Saturday, June 16, 2007

WWSFF #3: Beware strangers bearing samples!

Anyone who knows me knows how much I enjoy a free sample. Seeing an apron-clad Starbucks staffer standing outside their store with a tray full of micro-sized, perfectly assembled Frappucinos – you know, with the wee straws and tiny dollops of whipped cream – makes my heart smile, especially if I happen upon one while heading from one film screening to another on a hot summer day.

Today, however, I made a grave sampling error.

I was walking west along Bloor between Bay and University. At the southeast corner of Bloor and St. Thomas sits some kind of chi-chi new coffee place. Or sandwich place. Or both. I have no idea; I always just walk past because it looks pretentious and expensive. So, imagine my delight when, today, I spotted someone outside with a sample tray – I could taste the pricey wares without having to pay for any of it. Cool!

Now, in hindsight, perhaps I should have done a better job of heeding the warning signs that were all over this situation. First of all, the shop employee manning the tray of small paper cups was just kind of leaning against the wall of the building with all the enthusiasm of a high-schooler stuck in detention. Secondly, she still had at least a half dozen cups on her tray. Odd, given the level of foot traffic on the street at the time. She also made no effort to entice me or even greet me. She just kind of stood there. “You can’t fool me!” I thought, foolishly. “If you’re not going to offer me a free beverage, I’m going to walk right up to you and ask for one.”

So I did. “Can I take one of those off your hands?” I asked with a smile, peering down into the cups and almost immediately regretting my request.

“Sure,” said Bored Betty. “It’s our iced green tea.”

I took one of the cups, thanked her and continued westward. As soon as I picked up the cup I could tell the “iced” portion of this drink had long since gone. She must have been standing outside for a while because the paper, and its contents, were warm. Nonetheless, just as I reached the opposite side of St. Thomas, I took a sip.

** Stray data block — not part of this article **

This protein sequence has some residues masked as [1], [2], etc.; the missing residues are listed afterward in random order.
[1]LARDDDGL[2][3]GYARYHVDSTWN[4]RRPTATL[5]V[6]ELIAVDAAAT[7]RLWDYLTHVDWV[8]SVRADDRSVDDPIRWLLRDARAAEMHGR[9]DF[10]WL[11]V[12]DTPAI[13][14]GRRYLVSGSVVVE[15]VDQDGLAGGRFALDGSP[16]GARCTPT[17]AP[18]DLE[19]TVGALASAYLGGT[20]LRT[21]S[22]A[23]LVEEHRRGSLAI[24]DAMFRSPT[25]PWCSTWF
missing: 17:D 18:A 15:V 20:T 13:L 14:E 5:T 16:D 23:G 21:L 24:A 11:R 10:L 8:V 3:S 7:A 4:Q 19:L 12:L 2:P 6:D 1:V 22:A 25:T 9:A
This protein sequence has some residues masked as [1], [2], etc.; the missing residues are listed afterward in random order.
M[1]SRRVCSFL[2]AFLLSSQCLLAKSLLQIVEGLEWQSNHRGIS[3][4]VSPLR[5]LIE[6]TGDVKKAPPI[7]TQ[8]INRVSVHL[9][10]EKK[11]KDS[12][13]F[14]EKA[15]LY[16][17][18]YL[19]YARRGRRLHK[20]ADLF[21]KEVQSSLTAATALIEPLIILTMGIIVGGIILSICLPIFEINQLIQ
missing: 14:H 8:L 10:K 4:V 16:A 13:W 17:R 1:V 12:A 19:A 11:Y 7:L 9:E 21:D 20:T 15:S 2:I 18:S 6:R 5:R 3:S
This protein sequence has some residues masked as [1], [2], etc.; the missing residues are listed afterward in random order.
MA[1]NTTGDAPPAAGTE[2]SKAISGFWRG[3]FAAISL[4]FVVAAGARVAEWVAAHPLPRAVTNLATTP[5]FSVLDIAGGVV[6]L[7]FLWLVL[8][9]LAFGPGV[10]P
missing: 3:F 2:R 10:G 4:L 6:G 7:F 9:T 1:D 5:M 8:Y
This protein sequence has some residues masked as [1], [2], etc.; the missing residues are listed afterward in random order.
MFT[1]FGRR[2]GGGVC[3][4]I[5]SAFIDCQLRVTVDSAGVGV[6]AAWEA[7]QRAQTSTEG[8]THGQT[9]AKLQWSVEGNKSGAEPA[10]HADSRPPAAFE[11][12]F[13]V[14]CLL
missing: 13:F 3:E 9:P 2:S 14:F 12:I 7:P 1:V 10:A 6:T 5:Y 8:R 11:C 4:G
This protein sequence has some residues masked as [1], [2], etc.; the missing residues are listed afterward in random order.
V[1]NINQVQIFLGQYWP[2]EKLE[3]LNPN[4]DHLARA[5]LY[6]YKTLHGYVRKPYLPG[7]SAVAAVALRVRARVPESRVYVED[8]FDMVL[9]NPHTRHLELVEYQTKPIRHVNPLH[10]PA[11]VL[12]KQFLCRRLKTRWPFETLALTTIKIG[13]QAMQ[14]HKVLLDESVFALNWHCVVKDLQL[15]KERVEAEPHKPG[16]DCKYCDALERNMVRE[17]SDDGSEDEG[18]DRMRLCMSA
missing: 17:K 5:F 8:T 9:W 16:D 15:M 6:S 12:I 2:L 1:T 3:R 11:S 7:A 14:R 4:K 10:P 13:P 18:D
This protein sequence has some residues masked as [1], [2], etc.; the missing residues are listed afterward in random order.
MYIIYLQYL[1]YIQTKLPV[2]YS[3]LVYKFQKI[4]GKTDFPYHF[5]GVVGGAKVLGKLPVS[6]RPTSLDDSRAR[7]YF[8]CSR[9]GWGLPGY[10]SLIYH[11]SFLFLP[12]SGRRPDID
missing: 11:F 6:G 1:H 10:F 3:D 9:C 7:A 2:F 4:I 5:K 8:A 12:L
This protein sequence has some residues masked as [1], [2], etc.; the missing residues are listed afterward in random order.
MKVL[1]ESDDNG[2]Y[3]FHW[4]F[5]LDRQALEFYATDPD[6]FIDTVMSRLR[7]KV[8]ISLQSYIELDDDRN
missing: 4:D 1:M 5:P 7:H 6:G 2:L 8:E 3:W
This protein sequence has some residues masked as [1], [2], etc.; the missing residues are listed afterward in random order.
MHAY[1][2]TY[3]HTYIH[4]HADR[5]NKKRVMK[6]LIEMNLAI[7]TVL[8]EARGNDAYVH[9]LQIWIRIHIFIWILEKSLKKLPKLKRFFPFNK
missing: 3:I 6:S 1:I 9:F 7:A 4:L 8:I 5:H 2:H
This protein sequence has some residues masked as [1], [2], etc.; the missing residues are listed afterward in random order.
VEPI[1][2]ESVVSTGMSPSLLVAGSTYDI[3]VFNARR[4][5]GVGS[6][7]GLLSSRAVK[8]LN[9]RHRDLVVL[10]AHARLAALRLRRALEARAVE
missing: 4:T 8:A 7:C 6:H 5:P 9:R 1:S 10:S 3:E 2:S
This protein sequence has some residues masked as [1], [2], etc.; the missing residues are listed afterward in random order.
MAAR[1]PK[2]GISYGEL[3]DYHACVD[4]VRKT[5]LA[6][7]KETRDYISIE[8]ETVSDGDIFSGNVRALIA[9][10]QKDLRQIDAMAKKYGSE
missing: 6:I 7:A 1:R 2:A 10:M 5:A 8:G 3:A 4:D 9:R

Ugh, it was terrible. Awful. Nasty. Bitter. It tasted like a cup full of chemicals. I made an “I’m thoroughly revolted!” face and then started laughing because this was all my fault in the first place. I had been blinded by the lure of a free icy drink and this was my punishment. I mean, I’m pretty sure that tea isn’t supposed to be gritty. I felt like walking back to the sample girl, returning the cup and saying, “You made this wrong.”

As I continued walking, a very amused security guard who’d been standing outside one of the buildings and who’d clearly witnessed my face-making horror, sort of chuckled and said, “Looks like that didn’t taste so good.”

“No! It was disgusting!” I said, repeating the face and hoping it would keep him from making the same sampling mistake.


I saw two programmes of films today: Official Selection 5: Portraits of an Artist, which featured (sometimes reaching) films by or about “artists” (dancers, filmmakers, animators, etc.), and Irish National Film School Spotlight, comprised of shorts made by grads of the titular institution. Among my faves:

* Mathieu Grondin’s Screen Test: Karen Elkin (6/8), a fictionalized account of an actual encounter between Elkin and a demanding, borderline abusive, director. As an aside, I might have liked this film more had Elkin, who was at the screening, not very obviously opened up her cell phone to check her messages while another short was screening. Tsk, tsk. Manners, people.

* Trouble in Paradise (7/8), a clever little animated gem from Shane Collins, which follows the turf war between a beach-dwelling crab and a coconut. SO cute!

* Likewise, Conor Ryan’s animated short Cold Pursuit (7/8), about a polar bear chasing a bouncy fish, was light-hearted, fun and adorable.

* Ken Wardrop’s poignant doc, Undressing My Mother (7/8), was like a poetic love letter from a son to his mum, from a woman to her husband, and from a woman to the realities of her own body.

At the other end of the spectrum, though, was Radio Kebrle, a freaky and twisted Czech film that I’m fairly certain will give me nightmares. It was a well-made film, but one that – for no reasons other than my own personal tastes – creeped the crap out me. All it was missing were some ventriloquist dummies.

Total shorts screened today: 22


Lou said...

I like to pretend that I can see only ONE of the films you describe, and today I picked "Undressing My Mother."

Iced green tea is BIG hereabouts.

Vickie said...

That would be an excellent choice, lou.

Btw, iced green tea is big here, too...which is why the swill I had was even more offensive. I mean, it's not rocket science, it's steeping tea!